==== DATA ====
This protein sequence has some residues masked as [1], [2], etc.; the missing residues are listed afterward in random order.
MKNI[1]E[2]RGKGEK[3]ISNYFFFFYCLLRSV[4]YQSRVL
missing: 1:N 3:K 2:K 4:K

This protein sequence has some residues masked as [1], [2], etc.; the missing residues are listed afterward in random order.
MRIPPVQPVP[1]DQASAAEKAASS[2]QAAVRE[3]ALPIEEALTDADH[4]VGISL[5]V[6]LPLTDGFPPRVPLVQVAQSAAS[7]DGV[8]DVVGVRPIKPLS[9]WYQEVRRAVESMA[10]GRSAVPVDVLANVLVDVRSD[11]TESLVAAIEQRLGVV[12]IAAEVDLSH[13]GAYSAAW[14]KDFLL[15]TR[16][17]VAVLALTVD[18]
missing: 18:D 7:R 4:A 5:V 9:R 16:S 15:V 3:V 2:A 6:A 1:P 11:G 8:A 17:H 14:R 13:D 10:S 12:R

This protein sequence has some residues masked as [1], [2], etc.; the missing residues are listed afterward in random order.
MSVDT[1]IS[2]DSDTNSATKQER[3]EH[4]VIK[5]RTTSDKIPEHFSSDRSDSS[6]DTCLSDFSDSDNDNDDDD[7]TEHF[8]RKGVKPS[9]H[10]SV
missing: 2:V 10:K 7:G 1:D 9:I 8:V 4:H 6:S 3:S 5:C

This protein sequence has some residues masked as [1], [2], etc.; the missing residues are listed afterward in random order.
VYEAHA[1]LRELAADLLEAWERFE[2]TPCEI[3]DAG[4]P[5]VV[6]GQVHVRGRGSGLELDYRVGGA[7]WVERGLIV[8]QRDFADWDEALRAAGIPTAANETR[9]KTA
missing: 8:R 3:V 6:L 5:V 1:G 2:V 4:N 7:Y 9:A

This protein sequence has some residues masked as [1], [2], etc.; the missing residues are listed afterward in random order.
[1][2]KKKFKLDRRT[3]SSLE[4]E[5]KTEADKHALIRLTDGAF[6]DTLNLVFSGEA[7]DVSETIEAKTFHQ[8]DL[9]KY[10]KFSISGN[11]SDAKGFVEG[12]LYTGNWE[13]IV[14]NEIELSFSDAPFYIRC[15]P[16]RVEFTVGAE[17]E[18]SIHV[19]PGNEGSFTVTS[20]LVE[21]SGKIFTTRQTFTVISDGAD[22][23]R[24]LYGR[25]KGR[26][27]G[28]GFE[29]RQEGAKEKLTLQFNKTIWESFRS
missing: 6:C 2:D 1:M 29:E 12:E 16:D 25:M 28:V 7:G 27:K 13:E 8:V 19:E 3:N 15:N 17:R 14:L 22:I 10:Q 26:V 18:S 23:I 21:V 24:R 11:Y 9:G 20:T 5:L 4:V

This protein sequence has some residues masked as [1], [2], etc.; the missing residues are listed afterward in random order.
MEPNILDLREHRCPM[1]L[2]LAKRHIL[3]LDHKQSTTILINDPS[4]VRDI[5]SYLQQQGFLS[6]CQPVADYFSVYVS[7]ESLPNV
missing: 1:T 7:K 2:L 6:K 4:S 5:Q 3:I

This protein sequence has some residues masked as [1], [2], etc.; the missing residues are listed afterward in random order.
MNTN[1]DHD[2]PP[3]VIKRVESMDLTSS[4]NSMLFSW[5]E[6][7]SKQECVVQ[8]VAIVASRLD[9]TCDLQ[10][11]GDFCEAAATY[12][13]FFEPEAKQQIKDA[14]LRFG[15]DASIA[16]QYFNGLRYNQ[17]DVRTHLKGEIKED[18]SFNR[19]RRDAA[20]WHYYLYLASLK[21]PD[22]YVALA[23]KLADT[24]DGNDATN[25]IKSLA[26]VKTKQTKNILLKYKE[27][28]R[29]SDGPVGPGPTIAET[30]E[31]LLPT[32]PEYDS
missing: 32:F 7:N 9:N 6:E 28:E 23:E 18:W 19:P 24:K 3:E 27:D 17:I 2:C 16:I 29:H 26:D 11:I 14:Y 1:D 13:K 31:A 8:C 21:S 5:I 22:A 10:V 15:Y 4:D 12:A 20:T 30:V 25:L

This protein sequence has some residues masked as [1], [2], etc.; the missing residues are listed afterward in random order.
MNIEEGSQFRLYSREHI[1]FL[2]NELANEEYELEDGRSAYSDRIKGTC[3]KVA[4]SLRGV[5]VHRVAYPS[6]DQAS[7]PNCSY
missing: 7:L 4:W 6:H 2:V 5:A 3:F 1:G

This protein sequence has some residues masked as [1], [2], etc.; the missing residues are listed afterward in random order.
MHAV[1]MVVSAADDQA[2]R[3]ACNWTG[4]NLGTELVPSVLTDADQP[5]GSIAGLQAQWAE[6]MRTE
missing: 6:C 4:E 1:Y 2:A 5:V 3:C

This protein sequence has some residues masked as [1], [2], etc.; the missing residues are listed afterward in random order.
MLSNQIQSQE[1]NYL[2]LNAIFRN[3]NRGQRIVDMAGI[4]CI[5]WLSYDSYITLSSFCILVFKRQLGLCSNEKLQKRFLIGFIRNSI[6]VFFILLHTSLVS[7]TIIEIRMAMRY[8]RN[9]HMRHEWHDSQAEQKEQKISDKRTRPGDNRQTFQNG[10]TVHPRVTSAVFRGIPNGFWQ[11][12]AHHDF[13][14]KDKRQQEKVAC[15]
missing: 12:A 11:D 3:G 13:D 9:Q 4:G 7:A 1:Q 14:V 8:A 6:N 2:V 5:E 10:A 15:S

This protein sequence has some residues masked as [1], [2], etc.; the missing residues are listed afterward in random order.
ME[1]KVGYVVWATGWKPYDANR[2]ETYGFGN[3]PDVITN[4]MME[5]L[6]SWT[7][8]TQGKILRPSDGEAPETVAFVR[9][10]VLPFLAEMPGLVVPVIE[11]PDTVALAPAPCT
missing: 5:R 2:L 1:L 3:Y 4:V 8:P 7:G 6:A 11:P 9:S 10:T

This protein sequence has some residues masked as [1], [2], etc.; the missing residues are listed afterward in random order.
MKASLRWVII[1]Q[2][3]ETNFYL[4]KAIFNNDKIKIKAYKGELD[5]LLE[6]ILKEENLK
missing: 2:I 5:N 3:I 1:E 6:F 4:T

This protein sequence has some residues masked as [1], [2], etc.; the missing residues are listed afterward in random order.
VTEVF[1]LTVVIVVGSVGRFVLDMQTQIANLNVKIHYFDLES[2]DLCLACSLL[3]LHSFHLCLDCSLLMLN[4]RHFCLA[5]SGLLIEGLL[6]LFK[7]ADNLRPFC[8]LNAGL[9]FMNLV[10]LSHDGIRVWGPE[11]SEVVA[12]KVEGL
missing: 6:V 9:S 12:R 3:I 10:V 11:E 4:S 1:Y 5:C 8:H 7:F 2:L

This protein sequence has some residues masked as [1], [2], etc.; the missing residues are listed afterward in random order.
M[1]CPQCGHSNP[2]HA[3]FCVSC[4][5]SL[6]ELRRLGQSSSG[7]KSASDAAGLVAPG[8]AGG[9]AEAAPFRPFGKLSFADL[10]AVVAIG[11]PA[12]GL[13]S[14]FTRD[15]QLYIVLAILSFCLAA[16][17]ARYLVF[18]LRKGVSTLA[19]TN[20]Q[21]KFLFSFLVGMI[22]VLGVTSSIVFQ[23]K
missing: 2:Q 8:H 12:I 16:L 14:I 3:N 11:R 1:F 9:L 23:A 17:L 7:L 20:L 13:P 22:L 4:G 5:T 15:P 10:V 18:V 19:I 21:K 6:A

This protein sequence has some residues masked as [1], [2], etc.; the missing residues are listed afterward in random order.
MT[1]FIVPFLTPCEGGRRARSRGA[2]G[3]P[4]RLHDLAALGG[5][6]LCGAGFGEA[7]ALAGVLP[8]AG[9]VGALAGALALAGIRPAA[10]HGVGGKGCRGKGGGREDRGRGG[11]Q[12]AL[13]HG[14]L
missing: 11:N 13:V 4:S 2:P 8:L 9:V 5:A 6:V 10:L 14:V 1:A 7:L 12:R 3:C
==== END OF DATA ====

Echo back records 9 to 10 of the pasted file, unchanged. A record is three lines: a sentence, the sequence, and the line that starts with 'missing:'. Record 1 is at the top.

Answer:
This protein sequence has some residues masked as [1], [2], etc.; the missing residues are listed afterward in random order.
MHAV[1]MVVSAADDQA[2]R[3]ACNWTG[4]NLGTELVPSVLTDADQP[5]GSIAGLQAQWAE[6]MRTE
missing: 6:C 4:E 1:Y 2:A 5:V 3:C

This protein sequence has some residues masked as [1], [2], etc.; the missing residues are listed afterward in random order.
MLSNQIQSQE[1]NYL[2]LNAIFRN[3]NRGQRIVDMAGI[4]CI[5]WLSYDSYITLSSFCILVFKRQLGLCSNEKLQKRFLIGFIRNSI[6]VFFILLHTSLVS[7]TIIEIRMAMRY[8]RN[9]HMRHEWHDSQAEQKEQKISDKRTRPGDNRQTFQNG[10]TVHPRVTSAVFRGIPNGFWQ[11][12]AHHDF[13][14]KDKRQQEKVAC[15]
missing: 12:A 11:D 3:G 13:D 9:Q 4:G 7:A 1:Q 14:V 8:A 6:N 2:V 5:E 10:A 15:S